« Reply #12 on: October 11, 2016, 07:16:37 PM »
I am just wondering if my reasoning on the loophole is valid/legal.  I was not intending to debate the merits of market timing, which was mentioned in my first post, but was ignored by a few complainypants...

The problem is that the key assumption--that you can market time--is ridiculous.  It's like saying, "If I had a time machine, would it be a good idea to . . . "  It's hard to answer that question without challenging the assumption.

This entire thread made me think of trying to optimize your walk to work to increase your odds of picking up spare change off the ground.  It's that pointless.  The idea is that if you're good enough with market timing to make your assumption valid, you don't try to figure out how to make a couple grand off it.  You make a couple million, billion, etc.

That's why you're getting the responses you're getting.  It's not that people are complaining.  It's just based on a flawed assumption that is fatal to the question if you are imagining real answers.

If you're not, then I say, yes, you should do it, and use the money you make to buy a unicorn.

Ok, so now that we've beat the dead horse (market timing = impossible, just like I said in the first post), let's talk about the potential loophole: getting the APR of the 401k loan back into the 401k.

I guess if I had to start the thread over, I would have just said "I want to use the loan to rebalance my portfolio to include muni bonds in my taxable account, which I'll fund w/ a loan from my 401k.  Assuming my muni bonds cover the APR of the loan (I know - muni bonds won't do that right now, but don't focus on that too much, focus on the concept), is this a valid way to increase my 401k contribution above the 18k/yr limit?

Please try to keep the complainypants comments at bay for a few minutes and focus on this potential newly discovered loophole, and come up with a way to take advantage of it.  The market timing thing was to address some folks' concerns about opportunity cost - but I guess most complainers wouldn't have even realized the opportunity cost issue to begin with...

Let's try to keep the discussions more like MMM and less like Reddit.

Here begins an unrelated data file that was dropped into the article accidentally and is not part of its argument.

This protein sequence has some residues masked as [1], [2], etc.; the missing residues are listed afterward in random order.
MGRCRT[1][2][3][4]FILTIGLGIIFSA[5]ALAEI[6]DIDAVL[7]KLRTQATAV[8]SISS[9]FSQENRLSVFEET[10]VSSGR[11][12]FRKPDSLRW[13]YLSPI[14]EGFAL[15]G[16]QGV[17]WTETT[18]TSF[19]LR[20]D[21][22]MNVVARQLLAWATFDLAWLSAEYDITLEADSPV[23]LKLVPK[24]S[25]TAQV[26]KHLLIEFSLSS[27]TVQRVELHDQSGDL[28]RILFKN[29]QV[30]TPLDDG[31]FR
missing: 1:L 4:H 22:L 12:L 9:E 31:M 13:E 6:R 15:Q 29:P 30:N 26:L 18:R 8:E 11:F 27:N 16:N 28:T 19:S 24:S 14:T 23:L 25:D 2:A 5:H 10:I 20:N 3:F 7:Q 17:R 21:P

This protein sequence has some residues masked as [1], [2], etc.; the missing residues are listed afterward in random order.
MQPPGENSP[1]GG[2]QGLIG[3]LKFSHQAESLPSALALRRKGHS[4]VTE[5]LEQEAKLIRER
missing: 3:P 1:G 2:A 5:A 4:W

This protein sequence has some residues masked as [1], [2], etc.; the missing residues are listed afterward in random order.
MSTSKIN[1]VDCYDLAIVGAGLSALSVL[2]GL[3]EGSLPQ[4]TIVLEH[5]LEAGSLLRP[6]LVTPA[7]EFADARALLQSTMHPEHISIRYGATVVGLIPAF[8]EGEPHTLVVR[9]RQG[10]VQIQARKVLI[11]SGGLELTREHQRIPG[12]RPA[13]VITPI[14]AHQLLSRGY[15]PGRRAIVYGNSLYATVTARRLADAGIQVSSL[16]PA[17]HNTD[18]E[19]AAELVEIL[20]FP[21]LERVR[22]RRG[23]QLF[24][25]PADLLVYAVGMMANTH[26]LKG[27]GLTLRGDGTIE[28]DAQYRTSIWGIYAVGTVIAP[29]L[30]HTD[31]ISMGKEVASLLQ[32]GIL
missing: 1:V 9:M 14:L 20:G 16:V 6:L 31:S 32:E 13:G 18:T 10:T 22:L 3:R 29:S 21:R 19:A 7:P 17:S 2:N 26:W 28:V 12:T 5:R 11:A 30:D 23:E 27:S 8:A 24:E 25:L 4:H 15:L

Jammu

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Re: Extremely risky market timing strategy to use to gamble w/ your 401k
« Reply #13 on: October 11, 2016, 10:32:32 PM »
It's not a loophole. The interest goes into your 401k less some kind of management percentage. That's just how they work. Like if you bought a bond in your 401k the coupon would be added, and not counted against your contribution.

Or have I just plain misunderstood the question?

frugalnacho

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Re: Extremely risky market timing strategy to use to gamble w/ your 401k
« Reply #14 on: October 12, 2016, 10:23:58 AM »
Benefits:
1. You make post-tax money (a small amount) on your bonds
2. You get to add more than the legal max to your 401k in a year (the interest rate of the loan * balance = the "extra")
3. The opportunity cost of the loan (what you would have made on the money if it would have stayed in the 401k) is not negative (the market was going to go down, so it would have eroded in value).

I don't think this is true.  The "extra" interest you pay for borrowing on your 401k is paid back with after tax money, and yet you are still taxed when you eventually withdraw it.  The interest paid on a 401k loan is double taxed (but not the principle).  You would be better off not taking a 401k loan, and instead instead of putting "extra" (post tax) money into your 401k (as interest on the loan) just putting that money into a taxable account since you already claimed that money on this years tax return.

Goldielocks

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Re: Extremely risky market timing strategy to use to gamble w/ your 401k
« Reply #15 on: October 12, 2016, 10:47:41 AM »
Challenge -- very low payback (the difference of the interest) versus the risk (timing / forced loan if you lose your job, etc)


You need to compare this to just moving your 401k investments into a muni bond, WITHIN your 401k...(to prevent the decline) borrowing to invest outside of your 401k loan strategy.

Your upside is just the difference in interest rates of borrowing to invest the extra monies outside of your 401k into muni fund.   ...   I don't see the need/point to slightly increase 401k contributions.   Won't your 401k be large enough with regular maxing it out that this makes an insignificant difference? 

Just how much do you calculate you can increase 401k contributions by?

« Last Edit: October 12, 2016, 10:51:20 AM by goldielocks »

bryan

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Re: Extremely risky market timing strategy to use to gamble w/ your 401k
« Reply #16 on: October 12, 2016, 11:54:20 AM »
Benefits:
1. You make post-tax money (a small amount) on your bonds
2. You get to add more than the legal max to your 401k in a year (the interest rate of the loan * balance = the "extra")
3. The opportunity cost of the loan (what you would have made on the money if it would have stayed in the 401k) is not negative (the market was going to go down, so it would have eroded in value).

I don't think this is true.  The "extra" interest you pay for borrowing on your 401k is paid back with after tax money, and yet you are still taxed when you eventually withdraw it.  The interest paid on a 401k loan is double taxed (but not the principle).  You would be better off not taking a 401k loan, and instead instead of putting "extra" (post tax) money into your 401k (as interest on the loan) just putting that money into a taxable account since you already claimed that money on this years tax return.